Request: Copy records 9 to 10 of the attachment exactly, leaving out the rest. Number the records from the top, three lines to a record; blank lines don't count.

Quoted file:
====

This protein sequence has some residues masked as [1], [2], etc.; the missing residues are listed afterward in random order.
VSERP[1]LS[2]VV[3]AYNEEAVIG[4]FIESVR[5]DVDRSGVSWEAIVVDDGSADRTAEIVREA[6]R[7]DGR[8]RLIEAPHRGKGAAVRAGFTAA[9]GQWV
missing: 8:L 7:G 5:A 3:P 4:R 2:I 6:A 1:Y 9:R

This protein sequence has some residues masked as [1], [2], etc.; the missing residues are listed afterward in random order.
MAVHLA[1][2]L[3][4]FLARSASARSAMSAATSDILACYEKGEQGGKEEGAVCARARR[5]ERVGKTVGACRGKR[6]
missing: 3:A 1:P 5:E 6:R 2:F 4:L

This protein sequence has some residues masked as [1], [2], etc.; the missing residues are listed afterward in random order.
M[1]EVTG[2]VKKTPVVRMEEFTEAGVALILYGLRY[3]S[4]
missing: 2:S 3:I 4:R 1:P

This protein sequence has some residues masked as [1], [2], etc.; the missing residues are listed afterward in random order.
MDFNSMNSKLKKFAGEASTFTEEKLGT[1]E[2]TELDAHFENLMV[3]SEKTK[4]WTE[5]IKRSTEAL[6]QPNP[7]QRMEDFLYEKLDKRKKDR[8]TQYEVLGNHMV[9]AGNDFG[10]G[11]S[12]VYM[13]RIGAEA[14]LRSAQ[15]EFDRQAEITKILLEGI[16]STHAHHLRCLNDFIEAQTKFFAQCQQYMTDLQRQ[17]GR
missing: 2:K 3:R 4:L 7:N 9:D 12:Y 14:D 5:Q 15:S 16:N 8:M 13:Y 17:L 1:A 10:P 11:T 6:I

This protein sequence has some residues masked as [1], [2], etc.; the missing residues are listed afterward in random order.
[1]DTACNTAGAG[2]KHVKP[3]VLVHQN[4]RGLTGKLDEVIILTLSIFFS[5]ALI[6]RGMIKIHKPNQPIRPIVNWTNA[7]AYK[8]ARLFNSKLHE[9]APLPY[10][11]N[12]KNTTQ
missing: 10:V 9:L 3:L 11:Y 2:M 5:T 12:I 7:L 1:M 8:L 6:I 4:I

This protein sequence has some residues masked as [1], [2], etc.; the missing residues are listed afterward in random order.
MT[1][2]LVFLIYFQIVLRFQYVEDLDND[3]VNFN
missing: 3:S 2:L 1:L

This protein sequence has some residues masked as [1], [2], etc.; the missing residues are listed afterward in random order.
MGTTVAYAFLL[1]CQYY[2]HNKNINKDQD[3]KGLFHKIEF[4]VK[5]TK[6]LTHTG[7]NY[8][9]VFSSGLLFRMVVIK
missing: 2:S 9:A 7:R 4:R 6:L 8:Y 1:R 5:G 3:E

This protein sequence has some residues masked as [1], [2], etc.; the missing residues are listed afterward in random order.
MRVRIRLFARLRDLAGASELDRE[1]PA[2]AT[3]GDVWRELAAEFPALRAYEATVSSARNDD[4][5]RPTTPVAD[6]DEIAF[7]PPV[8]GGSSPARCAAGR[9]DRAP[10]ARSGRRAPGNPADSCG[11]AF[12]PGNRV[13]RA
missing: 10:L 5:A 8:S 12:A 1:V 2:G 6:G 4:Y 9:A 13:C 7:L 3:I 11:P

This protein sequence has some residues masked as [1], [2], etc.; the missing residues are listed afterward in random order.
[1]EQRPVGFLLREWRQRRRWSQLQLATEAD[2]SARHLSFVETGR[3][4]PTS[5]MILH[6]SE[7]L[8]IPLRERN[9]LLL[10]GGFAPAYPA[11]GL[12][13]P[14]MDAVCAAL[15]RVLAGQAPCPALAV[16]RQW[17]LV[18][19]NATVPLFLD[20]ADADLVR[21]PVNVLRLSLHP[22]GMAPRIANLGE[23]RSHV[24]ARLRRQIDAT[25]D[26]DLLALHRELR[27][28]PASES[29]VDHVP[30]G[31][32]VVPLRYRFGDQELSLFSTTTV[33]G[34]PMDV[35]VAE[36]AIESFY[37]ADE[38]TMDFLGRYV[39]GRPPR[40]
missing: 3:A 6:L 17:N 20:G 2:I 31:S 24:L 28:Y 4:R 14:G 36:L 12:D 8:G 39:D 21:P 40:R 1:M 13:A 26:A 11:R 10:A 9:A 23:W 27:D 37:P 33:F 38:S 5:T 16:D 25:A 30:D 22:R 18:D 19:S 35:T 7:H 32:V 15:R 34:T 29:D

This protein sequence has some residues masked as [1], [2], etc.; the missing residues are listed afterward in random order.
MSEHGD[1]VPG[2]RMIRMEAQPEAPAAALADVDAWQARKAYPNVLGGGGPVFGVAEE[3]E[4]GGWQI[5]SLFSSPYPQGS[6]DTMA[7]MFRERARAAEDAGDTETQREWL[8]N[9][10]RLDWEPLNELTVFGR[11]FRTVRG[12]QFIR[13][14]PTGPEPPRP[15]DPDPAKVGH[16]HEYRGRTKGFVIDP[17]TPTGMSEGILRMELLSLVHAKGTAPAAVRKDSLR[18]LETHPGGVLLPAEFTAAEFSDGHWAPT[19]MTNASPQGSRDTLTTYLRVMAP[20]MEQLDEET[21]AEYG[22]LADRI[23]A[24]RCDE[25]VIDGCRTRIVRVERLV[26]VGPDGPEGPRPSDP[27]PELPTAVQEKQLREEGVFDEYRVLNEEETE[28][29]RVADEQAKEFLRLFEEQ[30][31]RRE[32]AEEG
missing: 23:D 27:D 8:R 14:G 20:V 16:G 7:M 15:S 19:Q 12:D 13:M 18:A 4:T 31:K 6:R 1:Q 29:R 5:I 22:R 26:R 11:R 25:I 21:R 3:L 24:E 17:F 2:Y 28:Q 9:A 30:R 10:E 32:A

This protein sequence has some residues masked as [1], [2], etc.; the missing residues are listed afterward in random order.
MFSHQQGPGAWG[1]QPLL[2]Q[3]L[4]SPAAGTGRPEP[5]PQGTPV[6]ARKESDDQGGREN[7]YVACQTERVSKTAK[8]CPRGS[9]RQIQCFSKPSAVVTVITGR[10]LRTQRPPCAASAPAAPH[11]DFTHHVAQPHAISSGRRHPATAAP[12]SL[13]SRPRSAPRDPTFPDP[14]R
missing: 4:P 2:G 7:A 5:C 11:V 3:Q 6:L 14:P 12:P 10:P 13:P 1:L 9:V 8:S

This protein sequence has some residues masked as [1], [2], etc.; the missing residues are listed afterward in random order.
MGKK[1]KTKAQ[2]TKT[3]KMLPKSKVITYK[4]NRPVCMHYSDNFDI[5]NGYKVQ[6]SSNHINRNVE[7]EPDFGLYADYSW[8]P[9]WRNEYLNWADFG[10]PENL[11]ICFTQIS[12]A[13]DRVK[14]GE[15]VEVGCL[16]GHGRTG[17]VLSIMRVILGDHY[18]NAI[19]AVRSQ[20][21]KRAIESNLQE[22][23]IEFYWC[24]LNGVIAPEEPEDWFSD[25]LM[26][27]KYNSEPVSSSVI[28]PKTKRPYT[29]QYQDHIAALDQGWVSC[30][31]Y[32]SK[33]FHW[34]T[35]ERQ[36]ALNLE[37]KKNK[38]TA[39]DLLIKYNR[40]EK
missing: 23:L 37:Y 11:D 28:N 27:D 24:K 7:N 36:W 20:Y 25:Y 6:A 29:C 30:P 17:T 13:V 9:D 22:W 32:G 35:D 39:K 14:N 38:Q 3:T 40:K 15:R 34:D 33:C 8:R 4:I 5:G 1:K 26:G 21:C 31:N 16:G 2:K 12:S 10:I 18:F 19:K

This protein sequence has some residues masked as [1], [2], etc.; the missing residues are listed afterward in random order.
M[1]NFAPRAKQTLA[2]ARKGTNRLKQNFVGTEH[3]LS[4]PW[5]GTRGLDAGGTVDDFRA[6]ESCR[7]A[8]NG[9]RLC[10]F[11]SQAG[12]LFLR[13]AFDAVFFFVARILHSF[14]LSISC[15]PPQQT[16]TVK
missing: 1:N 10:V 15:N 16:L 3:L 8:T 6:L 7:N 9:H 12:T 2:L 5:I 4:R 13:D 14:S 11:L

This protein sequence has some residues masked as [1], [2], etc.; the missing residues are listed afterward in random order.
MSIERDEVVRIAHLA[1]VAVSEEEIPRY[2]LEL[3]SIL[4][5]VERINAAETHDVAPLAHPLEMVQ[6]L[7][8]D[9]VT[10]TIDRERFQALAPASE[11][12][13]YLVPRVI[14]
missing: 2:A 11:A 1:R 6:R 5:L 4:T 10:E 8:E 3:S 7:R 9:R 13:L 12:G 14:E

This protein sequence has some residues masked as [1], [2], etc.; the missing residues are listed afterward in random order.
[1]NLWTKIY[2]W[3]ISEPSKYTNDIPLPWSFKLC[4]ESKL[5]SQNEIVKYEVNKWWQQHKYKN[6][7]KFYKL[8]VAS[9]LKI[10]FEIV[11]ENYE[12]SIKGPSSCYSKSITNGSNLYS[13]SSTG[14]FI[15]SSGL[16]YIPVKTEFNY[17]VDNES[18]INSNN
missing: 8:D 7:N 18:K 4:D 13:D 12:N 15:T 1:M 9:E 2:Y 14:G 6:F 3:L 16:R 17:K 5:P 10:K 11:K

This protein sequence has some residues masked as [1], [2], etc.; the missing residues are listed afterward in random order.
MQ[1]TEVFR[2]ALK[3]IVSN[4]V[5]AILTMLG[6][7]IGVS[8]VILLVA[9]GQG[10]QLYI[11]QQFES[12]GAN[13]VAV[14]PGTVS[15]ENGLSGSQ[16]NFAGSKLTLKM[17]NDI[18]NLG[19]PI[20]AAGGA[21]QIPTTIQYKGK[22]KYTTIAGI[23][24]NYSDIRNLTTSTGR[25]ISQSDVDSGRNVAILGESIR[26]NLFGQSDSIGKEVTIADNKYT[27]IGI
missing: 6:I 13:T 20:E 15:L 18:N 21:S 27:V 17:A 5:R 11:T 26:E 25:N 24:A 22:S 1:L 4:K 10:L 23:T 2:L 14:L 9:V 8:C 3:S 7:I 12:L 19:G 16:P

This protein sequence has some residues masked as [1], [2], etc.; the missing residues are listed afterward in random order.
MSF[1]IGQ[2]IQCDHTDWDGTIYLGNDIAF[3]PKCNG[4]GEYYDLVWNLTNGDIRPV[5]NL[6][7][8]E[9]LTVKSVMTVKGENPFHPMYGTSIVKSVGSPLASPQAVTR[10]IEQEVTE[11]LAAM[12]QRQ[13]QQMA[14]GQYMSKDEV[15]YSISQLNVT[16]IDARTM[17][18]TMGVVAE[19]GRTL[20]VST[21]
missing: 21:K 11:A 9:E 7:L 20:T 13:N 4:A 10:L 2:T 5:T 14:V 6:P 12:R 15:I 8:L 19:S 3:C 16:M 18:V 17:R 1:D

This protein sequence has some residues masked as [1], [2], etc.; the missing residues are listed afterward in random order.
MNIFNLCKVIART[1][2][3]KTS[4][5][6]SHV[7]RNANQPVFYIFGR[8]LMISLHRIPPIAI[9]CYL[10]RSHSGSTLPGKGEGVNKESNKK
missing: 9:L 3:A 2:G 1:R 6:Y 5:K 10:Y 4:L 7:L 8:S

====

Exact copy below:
This protein sequence has some residues masked as [1], [2], etc.; the missing residues are listed afterward in random order.
[1]EQRPVGFLLREWRQRRRWSQLQLATEAD[2]SARHLSFVETGR[3][4]PTS[5]MILH[6]SE[7]L[8]IPLRERN[9]LLL[10]GGFAPAYPA[11]GL[12][13]P[14]MDAVCAAL[15]RVLAGQAPCPALAV[16]RQW[17]LV[18][19]NATVPLFLD[20]ADADLVR[21]PVNVLRLSLHP[22]GMAPRIANLGE[23]RSHV[24]ARLRRQIDAT[25]D[26]DLLALHRELR[27][28]PASES[29]VDHVP[30]G[31][32]VVPLRYRFGDQELSLFSTTTV[33]G[34]PMDV[35]VAE[36]AIESFY[37]ADE[38]TMDFLGRYV[39]GRPPR[40]
missing: 3:A 6:L 17:N 20:G 2:I 31:S 24:L 28:Y 4:R 14:G 36:L 12:D 8:G 39:D 21:P 40:R 1:M 13:A 26:A 11:R 10:A 9:A 23:W 27:D 37:P 33:F 38:S 5:T 16:D 25:A 30:D 22:R 18:D 19:S 35:T 7:H 32:V 15:R 34:T 29:D

This protein sequence has some residues masked as [1], [2], etc.; the missing residues are listed afterward in random order.
MSEHGD[1]VPG[2]RMIRMEAQPEAPAAALADVDAWQARKAYPNVLGGGGPVFGVAEE[3]E[4]GGWQI[5]SLFSSPYPQGS[6]DTMA[7]MFRERARAAEDAGDTETQREWL[8]N[9][10]RLDWEPLNELTVFGR[11]FRTVRG[12]QFIR[13][14]PTGPEPPRP[15]DPDPAKVGH[16]HEYRGRTKGFVIDP[17]TPTGMSEGILRMELLSLVHAKGTAPAAVRKDSLR[18]LETHPGGVLLPAEFTAAEFSDGHWAPT[19]MTNASPQGSRDTLTTYLRVMAP[20]MEQLDEET[21]AEYG[22]LADRI[23]A[24]RCDE[25]VIDGCRTRIVRVERLV[26]VGPDGPEGPRPSDP[27]PELPTAVQEKQLREEGVFDEYRVLNEEETE[28][29]RVADEQAKEFLRLFEEQ[30][31]RRE[32]AEEG
missing: 23:D 27:D 8:R 14:G 20:V 16:G 7:M 15:S 19:Q 12:D 13:M 18:A 4:T 31:K 6:R 1:Q 29:R 5:I 22:R 26:R 11:R 25:I 21:R 3:L 24:E 17:F 2:Y 28:Q 9:A 30:R 10:E 32:A